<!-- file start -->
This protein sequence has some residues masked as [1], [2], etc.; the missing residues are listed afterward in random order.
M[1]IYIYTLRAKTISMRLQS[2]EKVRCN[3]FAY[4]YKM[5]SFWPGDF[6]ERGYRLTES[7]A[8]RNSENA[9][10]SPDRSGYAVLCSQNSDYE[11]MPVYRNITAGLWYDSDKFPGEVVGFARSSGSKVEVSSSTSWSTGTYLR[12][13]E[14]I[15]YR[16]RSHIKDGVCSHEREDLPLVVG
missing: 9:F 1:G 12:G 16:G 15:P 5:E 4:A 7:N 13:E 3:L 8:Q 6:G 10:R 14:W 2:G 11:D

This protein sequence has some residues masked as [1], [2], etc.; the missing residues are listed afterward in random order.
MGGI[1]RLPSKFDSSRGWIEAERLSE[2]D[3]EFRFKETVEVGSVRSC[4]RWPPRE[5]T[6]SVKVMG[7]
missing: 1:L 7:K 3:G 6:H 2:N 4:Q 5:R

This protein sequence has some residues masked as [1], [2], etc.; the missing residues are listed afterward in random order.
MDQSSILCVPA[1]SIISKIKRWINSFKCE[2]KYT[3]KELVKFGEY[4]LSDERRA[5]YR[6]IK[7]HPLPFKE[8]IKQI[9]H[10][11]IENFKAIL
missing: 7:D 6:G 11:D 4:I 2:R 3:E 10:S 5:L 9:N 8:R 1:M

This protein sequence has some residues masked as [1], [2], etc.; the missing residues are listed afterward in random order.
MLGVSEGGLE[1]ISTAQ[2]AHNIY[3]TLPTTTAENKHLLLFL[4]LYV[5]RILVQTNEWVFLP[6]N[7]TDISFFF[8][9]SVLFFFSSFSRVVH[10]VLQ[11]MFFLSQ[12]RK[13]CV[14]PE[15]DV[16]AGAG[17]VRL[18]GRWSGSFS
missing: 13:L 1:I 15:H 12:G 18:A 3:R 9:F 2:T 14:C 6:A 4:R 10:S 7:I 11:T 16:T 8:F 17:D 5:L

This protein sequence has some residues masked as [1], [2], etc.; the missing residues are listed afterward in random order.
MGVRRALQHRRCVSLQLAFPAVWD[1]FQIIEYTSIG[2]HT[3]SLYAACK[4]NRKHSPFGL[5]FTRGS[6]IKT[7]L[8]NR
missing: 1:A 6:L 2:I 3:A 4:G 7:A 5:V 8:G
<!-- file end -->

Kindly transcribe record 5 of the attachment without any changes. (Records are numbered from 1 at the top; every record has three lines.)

This protein sequence has some residues masked as [1], [2], etc.; the missing residues are listed afterward in random order.
MGVRRALQHRRCVSLQLAFPAVWD[1]FQIIEYTSIG[2]HT[3]SLYAACK[4]NRKHSPFGL[5]FTRGS[6]IKT[7]L[8]NR
missing: 1:A 6:L 2:I 3:A 4:G 7:A 5:V 8:G